When customer-facing workers feel successful, they feel good about themselves and their jobs.
Frontline agents may want creative schedules so they can go back to school. Micro-shifts and part-time schedules help students and families with children or aging parent responsibilities. Anyone can ask for a schedule change, but they must be at the top-performer status to get one. It puts the power into the agents’ hands!
3. Tapping KMSes to reduce agent anxiety and attrition
As the contact center agent’s world becomes more complicated with demanding customers, more to juggle, and multiple platforms, helping agents do their job easier is another way to help them reduce anxiety and enjoy serving customers.
It can be overwhelming for an agent to learn all the information they need. For a lot of agents, they have trouble finding the information they need at their fingertips. Multiple systems and large depositories of knowledge articles can cause the agent to keep reading and scrolling to find the right information. This adds additional stress for the customer-facing agent and the customer.
A customer service knowledge management system (KMS) that gives answers - and not just information - is critical. Not only can the right system reduce stress for the frontline agent, but finding answers quickly will reduce AHT.
When contact centers implement the right KMSes, they can cut down training times by 50% or more, because agents don’t have to memorize all the information. They just need to know where to find the answers. That reduces agent anxiety. It can also slash budgeted labor dollars for both agents and trainers.
When customer-facing workers feel successful, they feel good about themselves and their jobs. Imagine cutting down on training and nesting times and attrition. Instead of spending time scrolling through article after article to try and find the answer for their customers, new-hire agents find the answers quickly and feel good about their new jobs. Wouldn’t that also contribute to a better CX?
4. Options drive job satisfaction
Workers also want creative career development paths. They want to know the company cares not just about the job they are currently doing but their career. There can be a career path to supervisor, training, QA, nesting, and even business analyst roles.
However, there are usually more people that want to move up or over to another position than there are jobs available. So how do you satisfy the worker’s thirst for something new when there are only so many of those jobs available?
Again, it’s about being creative and believing “It’s not if but how.” What if:
- An agent that reached top-performance status could have a career development plan that affords them the opportunity to hold a team meeting and put together the email with a synopsis for the contact center newsletter?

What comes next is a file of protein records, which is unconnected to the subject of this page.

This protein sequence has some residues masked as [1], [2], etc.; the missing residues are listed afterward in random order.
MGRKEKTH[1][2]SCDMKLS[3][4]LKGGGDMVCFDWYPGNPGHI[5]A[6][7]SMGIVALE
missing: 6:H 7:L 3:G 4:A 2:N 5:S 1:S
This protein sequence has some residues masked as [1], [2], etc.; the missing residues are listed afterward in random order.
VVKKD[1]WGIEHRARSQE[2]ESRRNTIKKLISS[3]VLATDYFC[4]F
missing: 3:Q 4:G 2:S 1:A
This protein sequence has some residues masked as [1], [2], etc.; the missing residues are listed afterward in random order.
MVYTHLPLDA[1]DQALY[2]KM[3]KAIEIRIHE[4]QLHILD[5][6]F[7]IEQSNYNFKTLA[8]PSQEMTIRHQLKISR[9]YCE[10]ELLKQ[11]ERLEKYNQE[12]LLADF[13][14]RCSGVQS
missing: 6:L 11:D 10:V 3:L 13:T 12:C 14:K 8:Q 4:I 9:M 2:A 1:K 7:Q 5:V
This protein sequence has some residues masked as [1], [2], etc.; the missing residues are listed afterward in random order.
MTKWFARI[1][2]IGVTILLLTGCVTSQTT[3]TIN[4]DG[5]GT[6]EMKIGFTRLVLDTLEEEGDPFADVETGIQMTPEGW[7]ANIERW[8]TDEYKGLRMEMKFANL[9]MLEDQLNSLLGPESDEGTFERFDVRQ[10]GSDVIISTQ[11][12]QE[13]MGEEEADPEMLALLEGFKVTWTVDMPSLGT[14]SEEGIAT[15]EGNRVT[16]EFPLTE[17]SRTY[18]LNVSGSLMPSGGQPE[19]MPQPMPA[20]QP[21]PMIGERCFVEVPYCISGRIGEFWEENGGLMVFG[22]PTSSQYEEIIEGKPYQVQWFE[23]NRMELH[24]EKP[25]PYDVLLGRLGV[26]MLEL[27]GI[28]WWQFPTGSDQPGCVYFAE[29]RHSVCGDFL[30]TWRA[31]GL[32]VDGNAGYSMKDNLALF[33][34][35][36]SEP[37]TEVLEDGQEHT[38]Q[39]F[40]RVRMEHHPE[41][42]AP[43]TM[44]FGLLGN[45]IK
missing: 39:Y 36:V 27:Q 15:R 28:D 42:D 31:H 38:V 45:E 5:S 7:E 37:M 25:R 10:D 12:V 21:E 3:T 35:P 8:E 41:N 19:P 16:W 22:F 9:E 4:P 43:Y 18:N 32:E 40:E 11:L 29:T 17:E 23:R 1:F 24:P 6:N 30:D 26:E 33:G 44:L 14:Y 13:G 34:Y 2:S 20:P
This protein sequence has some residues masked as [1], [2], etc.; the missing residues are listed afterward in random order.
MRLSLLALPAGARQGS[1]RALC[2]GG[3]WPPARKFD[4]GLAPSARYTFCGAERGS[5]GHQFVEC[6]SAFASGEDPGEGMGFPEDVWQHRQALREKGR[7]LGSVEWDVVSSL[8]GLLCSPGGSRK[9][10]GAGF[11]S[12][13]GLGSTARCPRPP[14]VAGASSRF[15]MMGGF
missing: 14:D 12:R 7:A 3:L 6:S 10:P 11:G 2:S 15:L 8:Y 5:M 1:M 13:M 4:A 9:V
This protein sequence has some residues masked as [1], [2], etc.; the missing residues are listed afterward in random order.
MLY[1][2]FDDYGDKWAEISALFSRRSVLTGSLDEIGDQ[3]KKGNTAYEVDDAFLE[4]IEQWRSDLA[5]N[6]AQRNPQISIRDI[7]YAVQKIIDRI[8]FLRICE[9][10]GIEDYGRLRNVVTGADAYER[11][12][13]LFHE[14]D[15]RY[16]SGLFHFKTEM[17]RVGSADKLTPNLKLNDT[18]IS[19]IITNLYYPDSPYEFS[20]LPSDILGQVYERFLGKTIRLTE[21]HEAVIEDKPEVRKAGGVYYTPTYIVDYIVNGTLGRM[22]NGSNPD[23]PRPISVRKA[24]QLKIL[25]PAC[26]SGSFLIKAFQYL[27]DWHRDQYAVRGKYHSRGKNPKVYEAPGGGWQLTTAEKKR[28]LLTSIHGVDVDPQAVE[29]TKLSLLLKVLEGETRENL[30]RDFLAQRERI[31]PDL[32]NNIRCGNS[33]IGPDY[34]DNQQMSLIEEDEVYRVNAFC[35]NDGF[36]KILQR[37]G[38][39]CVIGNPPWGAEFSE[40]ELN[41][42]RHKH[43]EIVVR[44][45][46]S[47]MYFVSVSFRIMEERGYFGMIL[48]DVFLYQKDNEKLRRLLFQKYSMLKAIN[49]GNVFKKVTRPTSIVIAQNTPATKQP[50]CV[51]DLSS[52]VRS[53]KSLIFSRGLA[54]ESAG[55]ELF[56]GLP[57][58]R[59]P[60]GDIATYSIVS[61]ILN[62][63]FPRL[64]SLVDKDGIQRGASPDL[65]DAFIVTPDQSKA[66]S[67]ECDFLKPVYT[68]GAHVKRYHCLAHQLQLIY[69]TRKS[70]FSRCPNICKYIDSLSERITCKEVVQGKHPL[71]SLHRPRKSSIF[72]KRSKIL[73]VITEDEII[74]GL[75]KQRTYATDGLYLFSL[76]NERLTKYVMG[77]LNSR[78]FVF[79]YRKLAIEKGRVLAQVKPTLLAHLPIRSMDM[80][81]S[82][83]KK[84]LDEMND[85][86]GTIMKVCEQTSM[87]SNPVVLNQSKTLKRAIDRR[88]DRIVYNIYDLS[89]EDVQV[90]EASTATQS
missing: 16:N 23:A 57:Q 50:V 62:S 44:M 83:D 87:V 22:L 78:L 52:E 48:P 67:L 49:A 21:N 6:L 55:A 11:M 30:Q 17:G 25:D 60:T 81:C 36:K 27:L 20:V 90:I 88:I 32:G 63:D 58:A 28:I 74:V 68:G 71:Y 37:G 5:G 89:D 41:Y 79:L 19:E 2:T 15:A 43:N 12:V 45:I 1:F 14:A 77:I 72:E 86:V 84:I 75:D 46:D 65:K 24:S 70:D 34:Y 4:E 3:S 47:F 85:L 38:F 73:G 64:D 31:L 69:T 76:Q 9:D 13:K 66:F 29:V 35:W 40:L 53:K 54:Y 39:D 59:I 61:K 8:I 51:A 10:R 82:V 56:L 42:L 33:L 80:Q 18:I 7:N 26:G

- Agents could learn how to make QA calls and work in QA one day a week?
- Agents could be floor walkers a few hours a week? What if they could train one module in a new hire class or showcase best practices by having other agents listen and watch them (even virtually) while they take calls?
Career development plans can be creative and offer different opportunities. If you have someone who is numbers-driven, why not let them take an Excel class then export contact center reports and learn to analyze them? Aren’t these all skills that will help them be a better agent, prepare them for a new position, and help the business unit? These workers will discover what they love and what they don’t.
...agents that achieve top-performer status will inspire and motivate others. Companies will reap rewards...
For example, what if you put five of these top-performing agents through a coaching class? What if each of these had one day off the phone to coach the other agents?
If you did that, couldn’t you adjust your team size to be a little larger to keep your labor dollars balanced? Wouldn’t that be a great opportunity for someone that wants to move from supervisor to contact center manager? Isn’t that another way to absorb the cost of these agents having more time off the phones?
“It’s Not If but How” Reaps Tangible Results
There are so many creative ways that career development can be strategized and administered. It may take someone to put together a master schedule, but couldn’t a trained agent do that and be the liaison with the WFM team?
This new strategy of getting rid of the box and putting on those skates to move quickly can help companies be bold to explore new strategies in scheduling, make investments in a customer service KMS, and take a creative, proactive approach to career development. They can reap the rewards of higher employee engagement and satisfaction.
In turn, the agents that achieve top-performer status will inspire and motivate others. Companies will reap rewards in high productivity and a better CX because front-line agents are happier and have the right tools, driving lower attrition.
We need to challenge ourselves as leaders. The business climate demands it. So, let’s put on our skates and make it happen!